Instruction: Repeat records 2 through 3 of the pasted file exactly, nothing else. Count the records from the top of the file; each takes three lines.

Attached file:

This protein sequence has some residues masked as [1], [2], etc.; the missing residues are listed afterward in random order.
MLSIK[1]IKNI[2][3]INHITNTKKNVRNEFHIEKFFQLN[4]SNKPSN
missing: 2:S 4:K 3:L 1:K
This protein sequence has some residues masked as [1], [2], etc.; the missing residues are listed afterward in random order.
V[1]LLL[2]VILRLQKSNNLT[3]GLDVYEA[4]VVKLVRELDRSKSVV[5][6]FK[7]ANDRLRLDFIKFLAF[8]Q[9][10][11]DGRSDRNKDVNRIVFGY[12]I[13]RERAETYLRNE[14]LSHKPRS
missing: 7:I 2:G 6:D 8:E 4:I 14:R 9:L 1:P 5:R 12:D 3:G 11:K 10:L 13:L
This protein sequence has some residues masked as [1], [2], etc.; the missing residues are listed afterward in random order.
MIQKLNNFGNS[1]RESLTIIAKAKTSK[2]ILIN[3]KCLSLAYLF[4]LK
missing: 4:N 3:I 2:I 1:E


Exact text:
This protein sequence has some residues masked as [1], [2], etc.; the missing residues are listed afterward in random order.
V[1]LLL[2]VILRLQKSNNLT[3]GLDVYEA[4]VVKLVRELDRSKSVV[5][6]FK[7]ANDRLRLDFIKFLAF[8]Q[9][10][11]DGRSDRNKDVNRIVFGY[12]I[13]RERAETYLRNE[14]LSHKPRS
missing: 7:I 2:G 6:D 8:E 4:I 14:R 9:L 1:P 5:R 12:D 3:G 11:K 10:L 13:L
This protein sequence has some residues masked as [1], [2], etc.; the missing residues are listed afterward in random order.
MIQKLNNFGNS[1]RESLTIIAKAKTSK[2]ILIN[3]KCLSLAYLF[4]LK
missing: 4:N 3:I 2:I 1:E